11th Jul2023

’97 Minutes’ VOD Review

by James Rodrigues

Stars: Alec Baldwin, Jo Martin, Jonathan Rhys Meyers, MyAnna Buring, Michael Sirow, Pavan Grover, Anjul Nigam, Davor Tomic, Slavko Sobin, Peter Brooke | Written by Pavan Grover | Directed by Timo Vuorensola

Above the North Atlantic Ocean, a terrorist group hijack Oceanic Flight 420. The countdown begins as the NSA try finding a way to combat the situation before the plane’s fuel runs out. Director Hawkins (Alec Baldwin) plans to shoot down the plane before it does catastrophic damage on the ground, although Deputy Toyin (Jo Martin) wishes to put faith in their asset; an Interpol agent working undercover amongst the hijackers.

A key moment has Hawkins declare “This is not the beginning of some heroic story”, before calmly explaining his rationalisation of sacrificing a plane of innocent civilians to save other lives. While that moment begins explaining the boss’ mindset during this crisis, it also attempts to tell audiences not to expect a traditional tale of heroism against all odds. From his early mission to try saving a pilot’s life, Alex (Jonathan Rhys Meyers) is characterised as a compassionate guy who strives to achieve his goals, yet darkness lurks courtesy of his deep-seated grief and quest for vengeance.

He enlists the help of Kim (MyAnna Buring), a former doctor who soon becomes his confidant across this sky-high mission. Despite the talented cast assembled, they struggle to naturally convey the dreadful dialogue and trite ploys at emotional manipulation they are given. It’s particularly notable how Baldwin puts on a gruff voice, as though he’s trying to hide how he’s sleepwalking throughout the film.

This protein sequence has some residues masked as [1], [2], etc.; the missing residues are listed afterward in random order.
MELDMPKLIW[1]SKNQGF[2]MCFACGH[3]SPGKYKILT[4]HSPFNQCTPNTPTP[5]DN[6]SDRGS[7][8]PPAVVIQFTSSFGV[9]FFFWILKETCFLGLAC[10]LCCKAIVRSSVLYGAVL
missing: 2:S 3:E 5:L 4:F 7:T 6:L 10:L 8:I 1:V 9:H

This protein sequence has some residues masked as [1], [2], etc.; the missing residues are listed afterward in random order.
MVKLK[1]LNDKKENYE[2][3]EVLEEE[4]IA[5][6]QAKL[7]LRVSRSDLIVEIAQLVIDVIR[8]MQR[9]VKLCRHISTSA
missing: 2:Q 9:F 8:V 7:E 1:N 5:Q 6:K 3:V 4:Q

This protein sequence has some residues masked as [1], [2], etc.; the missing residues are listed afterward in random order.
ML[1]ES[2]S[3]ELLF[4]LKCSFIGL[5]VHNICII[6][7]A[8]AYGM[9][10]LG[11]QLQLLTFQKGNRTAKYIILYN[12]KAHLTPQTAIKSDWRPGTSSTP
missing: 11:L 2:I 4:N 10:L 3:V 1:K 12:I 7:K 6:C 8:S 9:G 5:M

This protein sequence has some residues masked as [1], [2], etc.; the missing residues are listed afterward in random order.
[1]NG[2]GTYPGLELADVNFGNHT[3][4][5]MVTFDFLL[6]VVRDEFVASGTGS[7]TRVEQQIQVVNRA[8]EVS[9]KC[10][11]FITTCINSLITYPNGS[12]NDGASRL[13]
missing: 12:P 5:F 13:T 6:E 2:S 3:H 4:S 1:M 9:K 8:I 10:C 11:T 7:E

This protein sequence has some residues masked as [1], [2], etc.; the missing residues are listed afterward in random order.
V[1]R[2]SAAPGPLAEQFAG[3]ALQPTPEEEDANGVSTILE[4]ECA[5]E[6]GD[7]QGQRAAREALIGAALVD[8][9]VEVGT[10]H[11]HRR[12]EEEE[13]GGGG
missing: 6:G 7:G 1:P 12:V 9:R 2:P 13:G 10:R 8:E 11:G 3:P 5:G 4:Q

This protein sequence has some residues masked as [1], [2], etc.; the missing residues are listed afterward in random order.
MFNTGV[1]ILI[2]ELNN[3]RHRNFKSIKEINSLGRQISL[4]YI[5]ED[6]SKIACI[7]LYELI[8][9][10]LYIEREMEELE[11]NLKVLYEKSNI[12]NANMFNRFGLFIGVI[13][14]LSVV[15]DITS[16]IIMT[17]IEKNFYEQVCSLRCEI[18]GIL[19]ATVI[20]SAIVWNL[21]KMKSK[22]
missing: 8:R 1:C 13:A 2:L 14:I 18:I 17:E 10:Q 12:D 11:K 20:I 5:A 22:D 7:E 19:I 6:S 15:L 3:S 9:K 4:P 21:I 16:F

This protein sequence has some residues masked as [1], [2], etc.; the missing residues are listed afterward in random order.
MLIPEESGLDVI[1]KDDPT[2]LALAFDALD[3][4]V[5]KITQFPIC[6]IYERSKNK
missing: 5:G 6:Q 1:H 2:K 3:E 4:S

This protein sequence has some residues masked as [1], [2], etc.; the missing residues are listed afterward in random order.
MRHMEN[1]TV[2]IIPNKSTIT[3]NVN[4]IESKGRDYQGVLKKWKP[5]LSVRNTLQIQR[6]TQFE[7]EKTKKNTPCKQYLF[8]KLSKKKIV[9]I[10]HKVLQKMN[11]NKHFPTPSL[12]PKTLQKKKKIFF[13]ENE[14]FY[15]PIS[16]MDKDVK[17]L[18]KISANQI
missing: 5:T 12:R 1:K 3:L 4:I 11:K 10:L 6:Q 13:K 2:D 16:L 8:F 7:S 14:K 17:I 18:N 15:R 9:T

While interesting ideas lay within Pavan Grover’s screenplay, there’s an uncertainty about how to bring them alive, which includes major turns in the story. There’s a desire to pull the rug out from underneath the audience, yet that only happens because the revelations make no sense with the film which came before it. A large disconnect is felt between scenes, giving the impression that different pages of the screenplay were tackled by various writers, before being assembled with a hope for the best.

There’s an uncertainty about what director Timo Vuorensola (Iron Sky, Jeepers Creepers: Reborn) wishes to accomplish. For a tale which promises duplicity and fighting in the skies, it’s largely unengaging and plagued with dull action sequences. For a story that wishes to tackle the rationalisation of horrific acts and the heavy price left by choices made in times of crisis, it’s too heavy-handed and surface-level for any of it to land. For a film which has Alex manually puppeteering a plane to evade impact, it isn’t even as entertainingly ridiculous as one would hope. The film may keep raising the body count, but it cannot strive to raise viewers’ pulses.

* 1/5

97 Minutes is out now on digital from 101 Films.


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